Build a Support Team

For many of us, asking for help does not come naturally. But for patients to become empowered, they need to recognize the value of having other people step in to help them. That additional advocacy increases a patient's chances of getting the health care services and treatment they need when they need it. It also provides another layer of solace and support.

Some of us have family members or close friends who live nearby and are willing and able to serve as part of our support team. Others choose a professional patient advocate. And some find joining online groups or forums offers the level of support they need.

Having a chronic disease can be very difficult. Knowing that someone is in your corner can help you get through the ups and downs. AAMDSIF is here to help you too. Call us, and we'll connect you with other patients through our Peer Support Network or local support groups, send you educational materials, and offer resources and places to contact as you put together a support team.

Remember - You don't have to do it alone.

Having a bone marrow failure disease can be a heavy burden. But you don't have to carry it alone. There are people in your life - and people you don't know yet - who would be glad to help you cope with the physical and emotional demands of your disease. With their support, you can become a stronger self-advocate.

Ask for Help from Family and Friends

Keep a list of tasks you could use help with. For instance, you might ask family and friends to:

  • Cook, clean and shop for you
  • Give you rides
  • Look after your children
  • Talk with you, or listen while you talk
  • Go to healthcare provider and hospital visits with you
  • Organize your medical information
  • Research your disease and treatment options

Having trouble asking for help? Try these conversation starters:

  • "I could use a hand with ..."
  • "It would be really helpful if ..."
  • "I'm not feeling very well today. Would you mind ..."
  • "I sure could use some help with ..."
  • "I'd really appreciate it if you ..."

Keep Your Support Team in the Loop

Family and friends want to know how you're doing. But answering their questions can be tiring.

Think about asking one family member or friend to give updates on your behalf. Or post updates on a health social networking website like CaringBridge.

Know Your Limits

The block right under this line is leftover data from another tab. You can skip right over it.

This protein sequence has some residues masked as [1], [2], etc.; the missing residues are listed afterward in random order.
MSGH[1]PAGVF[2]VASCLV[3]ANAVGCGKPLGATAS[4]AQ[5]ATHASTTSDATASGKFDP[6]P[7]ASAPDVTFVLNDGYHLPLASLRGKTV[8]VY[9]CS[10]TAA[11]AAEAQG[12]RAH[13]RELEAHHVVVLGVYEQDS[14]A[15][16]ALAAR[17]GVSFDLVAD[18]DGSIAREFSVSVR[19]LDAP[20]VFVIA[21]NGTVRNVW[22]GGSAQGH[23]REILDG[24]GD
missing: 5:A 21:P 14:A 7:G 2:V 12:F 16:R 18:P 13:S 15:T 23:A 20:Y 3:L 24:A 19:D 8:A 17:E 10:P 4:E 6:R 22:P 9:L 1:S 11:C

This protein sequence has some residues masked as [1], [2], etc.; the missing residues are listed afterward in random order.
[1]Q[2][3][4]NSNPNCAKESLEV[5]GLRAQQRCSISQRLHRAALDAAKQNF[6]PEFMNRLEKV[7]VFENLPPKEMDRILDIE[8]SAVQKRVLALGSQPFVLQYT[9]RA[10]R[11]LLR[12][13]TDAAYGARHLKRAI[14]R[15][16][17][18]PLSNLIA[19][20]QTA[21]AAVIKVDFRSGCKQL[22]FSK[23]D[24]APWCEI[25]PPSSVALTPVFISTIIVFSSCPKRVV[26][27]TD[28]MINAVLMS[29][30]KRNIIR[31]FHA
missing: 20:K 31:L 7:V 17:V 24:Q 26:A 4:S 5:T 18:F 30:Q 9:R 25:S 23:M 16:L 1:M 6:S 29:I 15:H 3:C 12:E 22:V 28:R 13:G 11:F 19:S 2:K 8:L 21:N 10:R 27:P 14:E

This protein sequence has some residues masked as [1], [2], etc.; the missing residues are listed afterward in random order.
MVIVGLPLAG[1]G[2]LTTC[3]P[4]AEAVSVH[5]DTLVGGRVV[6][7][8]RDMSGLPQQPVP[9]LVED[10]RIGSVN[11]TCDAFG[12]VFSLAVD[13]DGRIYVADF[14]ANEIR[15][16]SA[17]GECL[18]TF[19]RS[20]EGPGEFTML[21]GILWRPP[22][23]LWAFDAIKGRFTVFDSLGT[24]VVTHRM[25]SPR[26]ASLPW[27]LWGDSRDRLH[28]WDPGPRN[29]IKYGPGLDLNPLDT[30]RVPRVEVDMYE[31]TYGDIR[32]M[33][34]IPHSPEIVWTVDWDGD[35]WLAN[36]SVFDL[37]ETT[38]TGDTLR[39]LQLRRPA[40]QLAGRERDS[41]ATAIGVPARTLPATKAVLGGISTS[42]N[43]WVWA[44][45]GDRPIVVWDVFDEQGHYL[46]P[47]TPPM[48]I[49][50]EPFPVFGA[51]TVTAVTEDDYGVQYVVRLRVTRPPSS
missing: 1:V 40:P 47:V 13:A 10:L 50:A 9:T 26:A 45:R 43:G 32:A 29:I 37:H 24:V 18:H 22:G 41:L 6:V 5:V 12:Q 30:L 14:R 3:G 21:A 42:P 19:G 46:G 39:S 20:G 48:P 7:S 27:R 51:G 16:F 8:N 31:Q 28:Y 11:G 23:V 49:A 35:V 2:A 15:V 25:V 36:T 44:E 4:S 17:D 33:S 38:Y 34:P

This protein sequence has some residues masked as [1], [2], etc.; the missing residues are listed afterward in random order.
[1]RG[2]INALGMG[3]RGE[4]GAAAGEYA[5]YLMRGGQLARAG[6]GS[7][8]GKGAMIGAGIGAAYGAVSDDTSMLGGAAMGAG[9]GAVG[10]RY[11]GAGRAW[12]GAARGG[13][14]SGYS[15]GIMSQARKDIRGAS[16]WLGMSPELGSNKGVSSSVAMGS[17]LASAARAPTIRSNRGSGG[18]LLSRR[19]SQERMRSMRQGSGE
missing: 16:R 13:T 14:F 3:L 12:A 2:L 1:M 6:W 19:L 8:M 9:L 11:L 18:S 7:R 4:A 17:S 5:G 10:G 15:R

Having a bone marrow failure disease takes a lot out of you. Know your limits, and feel free to say "no" to outings and activities planned by family and friends.

Consider a Professional Patient Advocate

The Patient Advocate Foundation has professional case managers who provide a variety of services to help patients settle issues with access to care, medical debt and job retention related to their illness. Their services may be free. To learn more, call them at (800) 532-5274. 

Also, many hospital, community health centers, and long-term care facilities have professional patient advocates on staff. They go by different titles. Some of the more common titles include:

  • Care manager, or case manager
  • Health advocate
  • Health care navigator, or health advisor
  • Nurse navigator, or oncology nurse navigator
  • Patient advocate, patient advisor, patient educator or patient navigator
  • Social worker

Get Support from Other Patients

More than anyone else, people living with bone marrow failure diseases know what you're going through. They can let you know you're not alone. Here are some ways to connect with them:

  • Attend AAMDSIF meetings and events
  • Call us at (800) 747-2820. Ask for our patient educator and request to speak to a Peer Support Network volunteer
  • Go to the AAMDSIF Facebook page
  • Join a support group. If you can't find one specific to your disease, join a related one - such as a group for cancer patients
  • Join an online discussion group like Marrowforums.org
  • Ask your health care provider about talking with a peer mentor at your treatment site